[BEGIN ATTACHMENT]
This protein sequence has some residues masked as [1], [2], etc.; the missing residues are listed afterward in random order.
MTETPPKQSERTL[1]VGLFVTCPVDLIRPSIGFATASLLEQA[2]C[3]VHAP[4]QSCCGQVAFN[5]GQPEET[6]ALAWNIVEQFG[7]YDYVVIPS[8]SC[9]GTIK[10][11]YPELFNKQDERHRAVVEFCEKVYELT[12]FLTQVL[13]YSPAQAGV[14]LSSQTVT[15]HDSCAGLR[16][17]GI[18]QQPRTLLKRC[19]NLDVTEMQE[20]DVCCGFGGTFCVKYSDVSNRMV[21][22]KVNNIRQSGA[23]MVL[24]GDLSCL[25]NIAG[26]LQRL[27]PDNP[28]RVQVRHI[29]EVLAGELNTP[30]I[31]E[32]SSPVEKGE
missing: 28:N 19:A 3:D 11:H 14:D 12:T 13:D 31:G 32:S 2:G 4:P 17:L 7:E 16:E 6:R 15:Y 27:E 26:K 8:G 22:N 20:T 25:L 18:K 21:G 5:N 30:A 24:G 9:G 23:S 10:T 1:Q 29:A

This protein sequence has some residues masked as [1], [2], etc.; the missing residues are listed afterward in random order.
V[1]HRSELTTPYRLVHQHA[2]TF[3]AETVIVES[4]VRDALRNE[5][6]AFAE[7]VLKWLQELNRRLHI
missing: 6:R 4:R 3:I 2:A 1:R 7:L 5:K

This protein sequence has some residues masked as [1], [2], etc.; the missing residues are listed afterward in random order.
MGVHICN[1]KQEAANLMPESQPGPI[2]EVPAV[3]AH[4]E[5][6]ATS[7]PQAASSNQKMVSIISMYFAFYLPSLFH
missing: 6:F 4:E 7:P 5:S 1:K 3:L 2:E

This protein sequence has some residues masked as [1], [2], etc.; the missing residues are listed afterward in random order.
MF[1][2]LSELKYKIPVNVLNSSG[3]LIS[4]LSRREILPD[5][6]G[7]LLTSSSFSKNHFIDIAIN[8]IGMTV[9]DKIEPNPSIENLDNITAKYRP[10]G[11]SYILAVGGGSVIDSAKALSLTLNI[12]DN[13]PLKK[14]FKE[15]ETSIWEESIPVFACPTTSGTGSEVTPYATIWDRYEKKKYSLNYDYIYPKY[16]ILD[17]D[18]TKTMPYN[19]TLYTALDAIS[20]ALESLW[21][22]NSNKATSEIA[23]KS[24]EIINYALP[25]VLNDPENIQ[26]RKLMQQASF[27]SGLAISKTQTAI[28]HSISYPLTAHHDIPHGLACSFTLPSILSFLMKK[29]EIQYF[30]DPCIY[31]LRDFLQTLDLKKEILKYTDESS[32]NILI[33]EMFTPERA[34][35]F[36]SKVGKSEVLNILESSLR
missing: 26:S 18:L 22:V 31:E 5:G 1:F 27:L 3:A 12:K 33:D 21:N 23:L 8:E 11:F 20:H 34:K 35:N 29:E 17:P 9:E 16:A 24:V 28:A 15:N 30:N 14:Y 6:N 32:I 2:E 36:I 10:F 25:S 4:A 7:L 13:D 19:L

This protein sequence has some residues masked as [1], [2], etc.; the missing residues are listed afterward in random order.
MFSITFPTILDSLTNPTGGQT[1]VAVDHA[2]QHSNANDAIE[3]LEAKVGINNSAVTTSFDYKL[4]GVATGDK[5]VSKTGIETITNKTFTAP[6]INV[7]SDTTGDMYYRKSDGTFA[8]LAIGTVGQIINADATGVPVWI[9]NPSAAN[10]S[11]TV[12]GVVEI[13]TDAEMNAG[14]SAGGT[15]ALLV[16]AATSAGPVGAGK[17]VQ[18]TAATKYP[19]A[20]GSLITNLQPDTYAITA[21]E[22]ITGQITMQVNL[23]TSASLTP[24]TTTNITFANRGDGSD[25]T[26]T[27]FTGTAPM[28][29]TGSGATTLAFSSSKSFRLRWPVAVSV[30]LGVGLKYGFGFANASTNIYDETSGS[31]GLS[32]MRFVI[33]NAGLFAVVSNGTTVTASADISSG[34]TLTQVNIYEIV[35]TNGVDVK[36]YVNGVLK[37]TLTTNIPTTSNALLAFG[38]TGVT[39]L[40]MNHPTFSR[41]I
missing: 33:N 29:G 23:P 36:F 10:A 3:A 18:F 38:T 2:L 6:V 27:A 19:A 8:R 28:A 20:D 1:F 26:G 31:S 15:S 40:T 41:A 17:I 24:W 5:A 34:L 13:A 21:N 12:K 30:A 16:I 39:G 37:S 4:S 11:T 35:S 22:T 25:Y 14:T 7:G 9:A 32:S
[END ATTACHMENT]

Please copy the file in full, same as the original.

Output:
This protein sequence has some residues masked as [1], [2], etc.; the missing residues are listed afterward in random order.
MTETPPKQSERTL[1]VGLFVTCPVDLIRPSIGFATASLLEQA[2]C[3]VHAP[4]QSCCGQVAFN[5]GQPEET[6]ALAWNIVEQFG[7]YDYVVIPS[8]SC[9]GTIK[10][11]YPELFNKQDERHRAVVEFCEKVYELT[12]FLTQVL[13]YSPAQAGV[14]LSSQTVT[15]HDSCAGLR[16][17]GI[18]QQPRTLLKRC[19]NLDVTEMQE[20]DVCCGFGGTFCVKYSDVSNRMV[21][22]KVNNIRQSGA[23]MVL[24]GDLSCL[25]NIAG[26]LQRL[27]PDNP[28]RVQVRHI[29]EVLAGELNTP[30]I[31]E[32]SSPVEKGE
missing: 28:N 19:A 3:D 11:H 14:D 12:T 13:D 31:G 32:S 2:G 4:P 17:L 7:E 16:E 6:R 15:Y 27:E 26:K 8:G 22:N 20:T 25:L 18:K 21:G 5:N 30:A 24:G 9:G 23:S 10:T 1:Q 29:A

This protein sequence has some residues masked as [1], [2], etc.; the missing residues are listed afterward in random order.
V[1]HRSELTTPYRLVHQHA[2]TF[3]AETVIVES[4]VRDALRNE[5][6]AFAE[7]VLKWLQELNRRLHI
missing: 6:R 4:R 3:I 2:A 1:R 7:L 5:K

This protein sequence has some residues masked as [1], [2], etc.; the missing residues are listed afterward in random order.
MGVHICN[1]KQEAANLMPESQPGPI[2]EVPAV[3]AH[4]E[5][6]ATS[7]PQAASSNQKMVSIISMYFAFYLPSLFH
missing: 6:F 4:E 7:P 5:S 1:K 3:L 2:E

This protein sequence has some residues masked as [1], [2], etc.; the missing residues are listed afterward in random order.
MF[1][2]LSELKYKIPVNVLNSSG[3]LIS[4]LSRREILPD[5][6]G[7]LLTSSSFSKNHFIDIAIN[8]IGMTV[9]DKIEPNPSIENLDNITAKYRP[10]G[11]SYILAVGGGSVIDSAKALSLTLNI[12]DN[13]PLKK[14]FKE[15]ETSIWEESIPVFACPTTSGTGSEVTPYATIWDRYEKKKYSLNYDYIYPKY[16]ILD[17]D[18]TKTMPYN[19]TLYTALDAIS[20]ALESLW[21][22]NSNKATSEIA[23]KS[24]EIINYALP[25]VLNDPENIQ[26]RKLMQQASF[27]SGLAISKTQTAI[28]HSISYPLTAHHDIPHGLACSFTLPSILSFLMKK[29]EIQYF[30]DPCIY[31]LRDFLQTLDLKKEILKYTDESS[32]NILI[33]EMFTPERA[34][35]F[36]SKVGKSEVLNILESSLR
missing: 26:S 18:L 22:V 31:E 5:G 1:F 27:L 3:A 12:K 33:D 21:N 23:L 8:E 11:F 20:H 34:K 35:N 29:E 17:P 9:E 16:A 24:V 28:A 15:N 30:N 14:Y 6:N 32:I 2:E 36:I 10:F 25:S 4:A 7:L 13:D 19:L

This protein sequence has some residues masked as [1], [2], etc.; the missing residues are listed afterward in random order.
MFSITFPTILDSLTNPTGGQT[1]VAVDHA[2]QHSNANDAIE[3]LEAKVGINNSAVTTSFDYKL[4]GVATGDK[5]VSKTGIETITNKTFTAP[6]INV[7]SDTTGDMYYRKSDGTFA[8]LAIGTVGQIINADATGVPVWI[9]NPSAAN[10]S[11]TV[12]GVVEI[13]TDAEMNAG[14]SAGGT[15]ALLV[16]AATSAGPVGAGK[17]VQ[18]TAATKYP[19]A[20]GSLITNLQPDTYAITA[21]E[22]ITGQITMQVNL[23]TSASLTP[24]TTTNITFANRGDGSD[25]T[26]T[27]FTGTAPM[28][29]TGSGATTLAFSSSKSFRLRWPVAVSV[30]LGVGLKYGFGFANASTNIYDETSGS[31]GLS[32]MRFVI[33]NAGLFAVVSNGTTVTASADISSG[34]TLTQVNIYEIV[35]TNGVDVK[36]YVNGVLK[37]TLTTNIPTTSNALLAFG[38]TGVT[39]L[40]MNHPTFSR[41]I
missing: 33:N 29:G 23:P 36:F 10:A 3:A 18:F 38:T 2:L 6:V 27:A 19:A 8:R 28:A 20:D 1:F 26:G 31:S 15:S 40:T 41:A 17:I 24:W 5:A 34:L 13:A 21:N 12:K 30:A 16:I 39:G 37:S 4:S 11:T 35:S 22:T 25:Y 14:T 7:G 9:A 32:S